Sir John will have access to the financial records of IT service provider CMG which formed the subsidiary, Radio Spectrum International, in a pounds 51m, seven-year deal with the government’s Radiocommunications Agency.
Radio Spectrum International recently recorded a pounds 1.3m profit, approximately 7% of turnover, in its first 18 months of operation.
In the House of Commons, Sir John’s access to CMG’s accounts came under threat when attempts were made to change legislation and switch the government from a cash-based appropriation to resource-based accounting systems.
The Treasury was able to block this move, ensuring the C&AG has access to the books of all organisations in receipt of public funds.
One of the claimed reasons, for the attempt to change government accounting systems, was that the NAO was not qualified to deal with Companies Act accounts.
The partnership was recently defended in a NAO report. While the report highlighted the disagreements and delays in setting up the arrangement, the cost involved and warned that the pounds 10.7m expected savings may be overstated, in the end, it gave the partnership a stamp of approval.
The report stated: ‘The contract provides the C&AG with the right to access the books of the joint venture company.
‘This access extends to CMG so far as is relevant for the purpose of examining and certifying the Agency’s accounts and examinations to determine the economy, efficiency and effectiveness with which the Agency has used its resources.’
It said early indications were that the approach has worked and a trust-based relationship was emerging, with staff reporting greater satisfaction with IT services and developments brought in more rapidly than before.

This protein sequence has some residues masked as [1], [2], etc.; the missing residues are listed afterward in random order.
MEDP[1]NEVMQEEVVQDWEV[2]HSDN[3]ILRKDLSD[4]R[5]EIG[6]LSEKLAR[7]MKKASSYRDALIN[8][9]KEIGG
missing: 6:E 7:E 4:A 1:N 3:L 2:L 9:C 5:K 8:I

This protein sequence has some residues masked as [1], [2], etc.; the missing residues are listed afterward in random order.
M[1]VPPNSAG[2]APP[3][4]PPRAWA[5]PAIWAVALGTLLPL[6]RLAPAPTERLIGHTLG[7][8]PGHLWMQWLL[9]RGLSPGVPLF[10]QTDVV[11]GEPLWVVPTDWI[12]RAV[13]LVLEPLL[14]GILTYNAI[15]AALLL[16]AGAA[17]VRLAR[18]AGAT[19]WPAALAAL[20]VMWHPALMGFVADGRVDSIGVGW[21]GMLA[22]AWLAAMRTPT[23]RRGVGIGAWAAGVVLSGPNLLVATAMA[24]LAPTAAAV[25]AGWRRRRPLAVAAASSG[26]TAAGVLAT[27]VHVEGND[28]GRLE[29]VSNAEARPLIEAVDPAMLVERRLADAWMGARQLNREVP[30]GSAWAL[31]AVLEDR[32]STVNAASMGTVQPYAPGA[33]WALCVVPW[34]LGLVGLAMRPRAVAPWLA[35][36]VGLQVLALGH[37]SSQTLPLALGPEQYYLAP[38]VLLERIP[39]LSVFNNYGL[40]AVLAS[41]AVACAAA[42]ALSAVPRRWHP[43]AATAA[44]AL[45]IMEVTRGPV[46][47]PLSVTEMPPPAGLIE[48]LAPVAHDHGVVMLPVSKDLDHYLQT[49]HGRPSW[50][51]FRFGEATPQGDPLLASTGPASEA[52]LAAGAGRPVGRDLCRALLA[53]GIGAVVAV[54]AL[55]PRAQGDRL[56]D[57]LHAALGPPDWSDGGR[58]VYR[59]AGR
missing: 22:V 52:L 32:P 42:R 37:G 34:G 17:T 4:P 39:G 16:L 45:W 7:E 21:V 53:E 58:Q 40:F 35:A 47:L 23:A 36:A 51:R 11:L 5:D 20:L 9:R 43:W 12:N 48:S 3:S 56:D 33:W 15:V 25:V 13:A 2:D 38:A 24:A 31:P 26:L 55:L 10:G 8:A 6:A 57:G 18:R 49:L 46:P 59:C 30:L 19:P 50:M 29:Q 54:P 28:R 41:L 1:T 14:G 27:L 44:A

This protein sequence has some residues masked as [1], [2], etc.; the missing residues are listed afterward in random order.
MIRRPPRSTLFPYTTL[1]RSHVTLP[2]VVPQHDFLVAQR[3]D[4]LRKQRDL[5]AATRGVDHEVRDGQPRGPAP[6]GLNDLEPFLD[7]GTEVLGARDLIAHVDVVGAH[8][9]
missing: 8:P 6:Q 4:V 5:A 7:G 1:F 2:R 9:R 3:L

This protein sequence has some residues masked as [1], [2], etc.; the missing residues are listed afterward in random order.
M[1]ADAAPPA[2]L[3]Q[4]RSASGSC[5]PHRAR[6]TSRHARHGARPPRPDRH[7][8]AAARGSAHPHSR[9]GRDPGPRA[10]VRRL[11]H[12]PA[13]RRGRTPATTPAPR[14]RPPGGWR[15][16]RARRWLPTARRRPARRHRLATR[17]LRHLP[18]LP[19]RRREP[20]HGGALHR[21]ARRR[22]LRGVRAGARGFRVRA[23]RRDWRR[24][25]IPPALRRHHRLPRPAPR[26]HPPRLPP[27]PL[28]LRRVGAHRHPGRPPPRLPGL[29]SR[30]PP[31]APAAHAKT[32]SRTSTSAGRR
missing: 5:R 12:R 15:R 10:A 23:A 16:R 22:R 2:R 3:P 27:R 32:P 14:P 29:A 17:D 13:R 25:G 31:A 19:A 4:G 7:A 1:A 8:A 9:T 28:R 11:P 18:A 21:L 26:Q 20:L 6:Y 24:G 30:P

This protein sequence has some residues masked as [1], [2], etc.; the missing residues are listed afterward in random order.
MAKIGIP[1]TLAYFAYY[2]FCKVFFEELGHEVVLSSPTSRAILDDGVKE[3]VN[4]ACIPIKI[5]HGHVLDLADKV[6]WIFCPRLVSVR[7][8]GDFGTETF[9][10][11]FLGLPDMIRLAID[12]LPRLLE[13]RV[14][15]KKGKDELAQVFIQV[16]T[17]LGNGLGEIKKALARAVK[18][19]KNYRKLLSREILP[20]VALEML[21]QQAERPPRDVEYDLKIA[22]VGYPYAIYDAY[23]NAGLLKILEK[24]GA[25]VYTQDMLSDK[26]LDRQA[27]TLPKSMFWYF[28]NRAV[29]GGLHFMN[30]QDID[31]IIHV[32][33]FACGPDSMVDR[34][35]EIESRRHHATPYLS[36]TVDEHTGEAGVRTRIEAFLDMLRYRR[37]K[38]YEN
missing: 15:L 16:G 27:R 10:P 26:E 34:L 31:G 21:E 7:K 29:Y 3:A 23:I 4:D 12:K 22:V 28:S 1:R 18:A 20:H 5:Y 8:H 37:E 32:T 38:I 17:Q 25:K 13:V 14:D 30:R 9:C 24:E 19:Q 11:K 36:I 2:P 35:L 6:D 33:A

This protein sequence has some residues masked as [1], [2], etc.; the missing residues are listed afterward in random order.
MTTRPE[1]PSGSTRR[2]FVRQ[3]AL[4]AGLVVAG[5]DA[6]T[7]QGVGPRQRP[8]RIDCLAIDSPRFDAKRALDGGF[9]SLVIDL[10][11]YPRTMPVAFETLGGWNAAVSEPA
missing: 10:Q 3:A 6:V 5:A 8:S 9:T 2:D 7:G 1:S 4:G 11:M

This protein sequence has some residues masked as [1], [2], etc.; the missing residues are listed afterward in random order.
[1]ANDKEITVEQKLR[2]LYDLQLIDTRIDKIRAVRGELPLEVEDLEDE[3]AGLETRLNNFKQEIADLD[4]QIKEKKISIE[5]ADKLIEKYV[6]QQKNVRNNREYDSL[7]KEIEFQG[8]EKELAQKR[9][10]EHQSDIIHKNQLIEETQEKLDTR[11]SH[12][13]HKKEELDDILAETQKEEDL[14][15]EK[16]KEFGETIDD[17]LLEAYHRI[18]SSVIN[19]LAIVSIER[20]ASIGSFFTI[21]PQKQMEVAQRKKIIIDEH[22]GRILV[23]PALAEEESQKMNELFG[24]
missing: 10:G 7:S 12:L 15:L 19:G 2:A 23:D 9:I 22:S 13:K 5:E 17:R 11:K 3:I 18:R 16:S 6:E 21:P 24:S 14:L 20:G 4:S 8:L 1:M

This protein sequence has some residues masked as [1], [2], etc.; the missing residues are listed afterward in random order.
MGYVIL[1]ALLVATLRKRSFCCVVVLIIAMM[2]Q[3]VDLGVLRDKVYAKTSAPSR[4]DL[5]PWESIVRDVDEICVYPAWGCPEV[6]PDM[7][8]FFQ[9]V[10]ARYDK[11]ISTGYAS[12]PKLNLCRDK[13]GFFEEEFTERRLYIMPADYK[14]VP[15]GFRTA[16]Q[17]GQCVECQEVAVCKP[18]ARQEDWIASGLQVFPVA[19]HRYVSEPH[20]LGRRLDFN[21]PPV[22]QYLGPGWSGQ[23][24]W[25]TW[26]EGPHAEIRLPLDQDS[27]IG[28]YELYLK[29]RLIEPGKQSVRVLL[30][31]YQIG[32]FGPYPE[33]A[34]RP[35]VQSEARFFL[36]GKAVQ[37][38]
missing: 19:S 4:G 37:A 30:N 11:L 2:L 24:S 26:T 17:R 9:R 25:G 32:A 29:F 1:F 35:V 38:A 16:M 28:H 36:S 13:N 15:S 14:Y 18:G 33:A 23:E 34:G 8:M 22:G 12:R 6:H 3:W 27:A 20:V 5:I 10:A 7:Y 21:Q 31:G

The purpose of Radio Spectrum International is to supply IT services to the RA and to ‘sell’ the Agency skills and expertise to manage radio spectrum abroad.
In terms of the contract, 30% of Radio Spectrum International is owned by the RA with rest owned CMG.
The RA/CMG deal is being held up as an example in co-operative and collaborative partnership by the Cabinet Office
If businesses do not take cyber security seriously in their business planning regulators may do it for them, the ICAEW has warned
The Financial Reporting Council has issued guidance regarding the annual reporting of 1,200 large and smaller listed companies. The letter highlighted the key issues and improvements that can be made in the 2016 reporting season
Deloitte's north-west Europe foray; BDO, Smith & Williamson investment paths; Shelley Stock Hutter; and Wilkins Kennedy discussed by editor Kevin Reed on our Friday Afternoon Live broadcast
Company bosses are considering relocating operations or headquarters away from the UK following the country's decision to leave the European Union